“Right now, I don’t see any­thing more promis­ing than re­search in psy­che­delics,” says CIO and co-founder Eka­te­ri­na Malievska­ia. “But things can change.”

Con­quer­ing a silent killer: HDV and Eiger Bio­Phar­ma­ceu­ti­cals

Hepatitis delta, also known as hepatitis D, is a liver infection caused by the hepatitis delta virus (HDV) that results in the most severe form of human viral hepatitis for which there is no approved therapy.

HDV is a single-stranded, circular RNA virus that requires the envelope protein (HBsAg) of the hepatitis B virus (HBV) for its own assembly. As a result, hepatitis delta virus (HDV) infection occurs only as a co-infection in individuals infected with HBV. However, HDV/HBV co-infections lead to more serious liver disease than HBV infection alone. HDV is associated with faster progression to liver fibrosis (progressing to cirrhosis in about 80% of individuals in 5-10 years), increased risk of liver cancer, and early decompensated cirrhosis and liver failure.
HDV is the most severe form of viral hepatitis with no approved treatment.
Approved nucleos(t)ide treatments for HBV only suppress HBV DNA, do not appreciably impact HBsAg and have no impact on HDV. Investigational agents in development for HBV target multiple new mechanisms. Aspirations are high, but a functional cure for HBV has not been achieved nor is one anticipated in the forseeable future. Without clearance of HBsAg, anti-HBV investigational treatments are not expected to impact the deadly course of HDV infection anytime soon.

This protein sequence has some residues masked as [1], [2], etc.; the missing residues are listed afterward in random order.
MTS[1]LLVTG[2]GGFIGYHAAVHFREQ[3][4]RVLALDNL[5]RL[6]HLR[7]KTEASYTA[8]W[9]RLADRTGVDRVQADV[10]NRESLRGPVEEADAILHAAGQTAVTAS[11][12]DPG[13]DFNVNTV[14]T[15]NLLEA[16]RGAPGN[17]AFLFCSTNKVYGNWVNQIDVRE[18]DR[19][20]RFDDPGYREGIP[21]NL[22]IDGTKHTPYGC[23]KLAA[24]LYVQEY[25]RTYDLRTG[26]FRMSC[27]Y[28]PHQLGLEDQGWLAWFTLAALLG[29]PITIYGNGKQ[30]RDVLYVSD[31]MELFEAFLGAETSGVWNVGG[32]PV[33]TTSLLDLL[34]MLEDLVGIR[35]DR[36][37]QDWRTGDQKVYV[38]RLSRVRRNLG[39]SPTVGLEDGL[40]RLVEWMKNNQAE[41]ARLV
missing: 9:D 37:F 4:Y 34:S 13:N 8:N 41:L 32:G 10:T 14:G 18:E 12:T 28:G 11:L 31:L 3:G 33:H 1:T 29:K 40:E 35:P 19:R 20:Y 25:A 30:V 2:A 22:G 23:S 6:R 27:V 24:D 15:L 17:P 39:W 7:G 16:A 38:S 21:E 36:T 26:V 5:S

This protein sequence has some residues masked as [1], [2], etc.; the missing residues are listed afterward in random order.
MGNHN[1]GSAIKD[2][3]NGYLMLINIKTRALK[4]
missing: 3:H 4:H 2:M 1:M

Am­gen chops 172 more staffers in R&D, op­er­a­tions and sales amid neu­ro­science ex­it, rev­enue down­turn

Neuroscience wasn’t the only unit that’s being hit by a reorganization underway at Amgen. As well as axing 149 employees in its Cambridge office, the company has disclosed that 172 others nationwide, including some from its Thousand Oaks, CA headquarters, are being let go.

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Ahead of strate­gic up­date, new Sanofi CEO mulls op­tions for con­sumer health­care arm — re­ports

Big pharma has made moves to sharpen its focus on developing new medicines, while slow-growing consumer health divisions fall by the wayside. Looks like another large drugmaker is considering a similar move. On Thursday, reports citing sources indicated that Sanofi is reportedly mulling a joint venture, sale, or a public listing of its consumer health arm.

The French group is in discussions for options that could value the division at $30 billion, Bloomberg and Reuters reported, citing sources familiar with the matter.

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The triple crown in biotech: An all-or-noth­ing bet on an FDA ap­proval of 3 drugs over 16 months starts to­day

Bristol-Myers Squibb’s $74 billion Celgene deal closed as expected Wednesday evening. And now a new clock has begun to tick down for Celgene shareholders who came away from the deal with CVRs — contingent value rights — worth $9 or nothing. Those CVRs start trading today as $BMYRT.

The new deadline they have is the end of March 2021, a little more than 16 months from now, when Bristol-Myers will need to gain approvals on 3 late-stage drugs it’s picking up in the buyout: Ozanimod and liso-cel (JCAR017) are due up at the end of 2020, with bb2121 deadlined at the end of Q1 in 2021.